Scaife writes chapter in family story
He trains at Heretaunga Boxing Club in a ring built by his grandfather. His family has a tradition of excelling with the gloves. Now Ryan Scaife is making a name for himself,
Boxing is in Ryan Scaife’s blood. His brother, Harrison, is a former national amateur champion who once fought Jeff Horn at the Oceania Championships. Father, Grant, should have been an Olympian in 1980, but New Zealand joined a USled boycott of those Moscow Games. Grandfather, Alan, finished fourth at the 1954 Empire Games in Vancouver, starting the family obsession with pugilism. And it doesn’t stop there. At Heretaunga Boxing Club in Upper Hutt, Scaife trains in or alongside the ring his grandfather built. It’s a ring which once saw Muhammad Ali bouncing between the ropes after Alan made an audacious invitation to the legend himself in 1979. Muhammad Ali floated like a butterfly in the Scaife family ring.
Even away from the ring, Scaife’s boxing blood shines through.
On training runs around Upper Hutt, in the early mornings or street light lit evenings, you’ll see Scaife accompanied by his lovable dog, Rocky. Rocky is a boxer, or course, and just loves a training run with his supremely talented owner.
‘‘My brother, my dad and my grandad were all light welterweight champs,’’ Scaife says. ‘‘It’s always been hard to do something in boxing that hasn’t been done by someone in my family, so the Commonwealth Games is a chance to add a bit to the family history.’’
Scaife, a softly spoken and overwhelmingly politeNew Zealand middleweight champion, is expected to be part of the Kiwi team for the 2018 Commonwealth Games in Australia.
He is undefeated in this country over the past eight years, dating back to a loss as an 12-year-old at the hands of Shannon McSkimming, now better known for giving a cricket ball a tweak than his fast hands in the ring.
Overseas he’s been handed the occasional tough loss, at the hands of a pair of Russians, but has never been stopped in the ring.
With growing international experience, including a pair of victories in Taiwan last month, Scaife is feeling confident of not just making the New Zealand team for the Gold Coast, but of going deep into the tournament itself.
‘‘Ever since I was little I’ve been like, Olympic gold, Olympic gold,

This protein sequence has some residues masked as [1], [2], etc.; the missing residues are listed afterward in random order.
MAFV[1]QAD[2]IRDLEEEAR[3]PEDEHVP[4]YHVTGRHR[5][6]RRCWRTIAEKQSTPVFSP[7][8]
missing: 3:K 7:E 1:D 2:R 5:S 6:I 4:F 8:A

‘‘You want people close to you that you can trust, so I have a good time with him [his father Grant] in the corner.’’
but I’ve started to learn those smaller steps you take in getting there and how much hard work it takes.
‘‘When I was younger I’d head overseas and let it overwhelm me. I’d come home and start winning, but I’d never really cracked it overseas until this year.
‘‘I feel like it’s my time to be one of the bigger names in the New Zealand team and carry myself with that importance that I am there to win, and not just make up the numbers.’’
It’s the kind of confidence Scaife has seen first hand in Kiwi heavyweight David Nyika, who could well be the best amateur heavyweight on the planet right now, but for New Zealand’s lowly standing in world boxing to hinder him in judges’ eyes.
It’s a tough reality for New Zealand boxers. Bigger boxing nations tend to get close decisions at big tournaments, based on reputation rather than ability.
Scaife hasn’t been on the rough end of a decision overseas, but he knows boxing is harder as a Kiwi fighting abroad.
As such, he’s planning to bring his very best over the next year, and to try to take decisions out of the judges’ hands.
He plans to do that by continuing to develop his craft, and much of that happens at Heretaunga. Just watching the other fighters in the gym can provide inspiration and improvement. Then it’s down to hard work.
‘‘I’d always take inspiration from the other guys fighting in the gym growing up,’’ Scaife said.
‘‘From my brother, from the Gardner boys [Scott and Jamie] . They were always so ruthless, and they’d always say it’s not a tickling competition, which is pretty funny.
‘‘Dad loves a left hook, and my brother had a good left rip, so I’d get them to demo it and then it’s repetition, practise it myself.’’
Speaking of his dad, Scaife said it can be tough at times working with him almost 24 hours a day.
‘‘It’s pretty hard. I can see him struggling sometimes because I do a bit of work for him as well. So he’s the boss, dad and coach all in one day almost.’’
Scaife says they work together well because of the trust between them. That can provide a relaxed atmosphere when things are clicking.
‘‘At nationals, in the corner, I think it was the final fight, the second round, I was winning, doing well, and we had nothing left to say in the corner, so we had a little laugh.
‘‘You want people close to you that you can trust, so I have a good time with him in the corner.’’
Scaife has a rare two weeks off now. He cleaned up at nationals in July, claiming the Jameson Belt as the most scientific fighter in the process. He also won the Oceania title, and the title at the Taipei Boxing Tournament last month with two wins in two fights.
Then it will be back to training, and preparation for what he hopes will be a bumper 2018, a year that will etch his name into the family history books and perhaps those of the Commonwealth Games as well.